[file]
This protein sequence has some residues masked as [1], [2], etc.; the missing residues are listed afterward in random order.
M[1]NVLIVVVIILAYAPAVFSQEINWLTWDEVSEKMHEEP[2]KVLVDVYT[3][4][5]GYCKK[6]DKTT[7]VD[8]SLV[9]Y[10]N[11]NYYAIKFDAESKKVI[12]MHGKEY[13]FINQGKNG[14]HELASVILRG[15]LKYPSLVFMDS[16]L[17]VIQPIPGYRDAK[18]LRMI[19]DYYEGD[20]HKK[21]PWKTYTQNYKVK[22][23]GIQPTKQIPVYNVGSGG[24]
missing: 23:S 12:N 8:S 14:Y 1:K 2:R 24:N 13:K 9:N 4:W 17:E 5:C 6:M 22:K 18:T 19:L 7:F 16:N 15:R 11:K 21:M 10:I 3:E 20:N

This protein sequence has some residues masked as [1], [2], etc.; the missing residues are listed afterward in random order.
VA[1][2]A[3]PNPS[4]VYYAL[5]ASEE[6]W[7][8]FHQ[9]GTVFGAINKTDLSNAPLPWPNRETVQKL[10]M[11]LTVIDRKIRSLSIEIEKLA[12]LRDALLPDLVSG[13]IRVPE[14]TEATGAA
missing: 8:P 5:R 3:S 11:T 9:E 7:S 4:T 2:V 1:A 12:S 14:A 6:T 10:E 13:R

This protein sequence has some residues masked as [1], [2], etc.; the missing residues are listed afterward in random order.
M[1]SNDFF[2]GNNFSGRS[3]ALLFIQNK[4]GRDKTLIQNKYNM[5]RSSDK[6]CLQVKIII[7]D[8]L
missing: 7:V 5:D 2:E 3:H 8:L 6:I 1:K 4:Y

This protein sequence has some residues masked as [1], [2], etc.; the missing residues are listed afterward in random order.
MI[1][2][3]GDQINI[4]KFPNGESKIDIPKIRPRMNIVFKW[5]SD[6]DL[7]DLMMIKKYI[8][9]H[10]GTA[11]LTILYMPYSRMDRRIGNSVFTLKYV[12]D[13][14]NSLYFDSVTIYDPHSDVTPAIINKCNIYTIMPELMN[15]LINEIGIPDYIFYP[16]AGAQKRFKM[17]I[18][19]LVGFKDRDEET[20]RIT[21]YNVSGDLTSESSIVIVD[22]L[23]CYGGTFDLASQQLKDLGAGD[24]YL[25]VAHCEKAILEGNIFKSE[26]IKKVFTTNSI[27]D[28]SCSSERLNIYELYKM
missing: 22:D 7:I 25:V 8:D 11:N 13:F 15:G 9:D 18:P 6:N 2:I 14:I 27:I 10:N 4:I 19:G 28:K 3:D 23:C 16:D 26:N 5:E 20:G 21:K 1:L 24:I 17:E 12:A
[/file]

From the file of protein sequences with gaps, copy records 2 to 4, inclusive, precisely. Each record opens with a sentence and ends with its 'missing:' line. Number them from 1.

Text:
This protein sequence has some residues masked as [1], [2], etc.; the missing residues are listed afterward in random order.
VA[1][2]A[3]PNPS[4]VYYAL[5]ASEE[6]W[7][8]FHQ[9]GTVFGAINKTDLSNAPLPWPNRETVQKL[10]M[11]LTVIDRKIRSLSIEIEKLA[12]LRDALLPDLVSG[13]IRVPE[14]TEATGAA
missing: 8:P 5:R 3:S 11:T 9:E 7:S 4:T 2:V 1:A 12:S 14:A 6:T 10:E 13:R

This protein sequence has some residues masked as [1], [2], etc.; the missing residues are listed afterward in random order.
M[1]SNDFF[2]GNNFSGRS[3]ALLFIQNK[4]GRDKTLIQNKYNM[5]RSSDK[6]CLQVKIII[7]D[8]L
missing: 7:V 5:D 2:E 3:H 8:L 6:I 1:K 4:Y

This protein sequence has some residues masked as [1], [2], etc.; the missing residues are listed afterward in random order.
MI[1][2][3]GDQINI[4]KFPNGESKIDIPKIRPRMNIVFKW[5]SD[6]DL[7]DLMMIKKYI[8][9]H[10]GTA[11]LTILYMPYSRMDRRIGNSVFTLKYV[12]D[13][14]NSLYFDSVTIYDPHSDVTPAIINKCNIYTIMPELMN[15]LINEIGIPDYIFYP[16]AGAQKRFKM[17]I[18][19]LVGFKDRDEET[20]RIT[21]YNVSGDLTSESSIVIVD[22]L[23]CYGGTFDLASQQLKDLGAGD[24]YL[25]VAHCEKAILEGNIFKSE[26]IKKVFTTNSI[27]D[28]SCSSERLNIYELYKM
missing: 22:D 7:I 25:V 8:D 11:N 13:F 15:G 9:D 18:P 6:N 2:I 14:I 27:I 10:N 4:I 19:G 28:K 3:D 23:C 16:D 26:N 5:E 20:G 21:K 1:L 24:I 17:E 12:A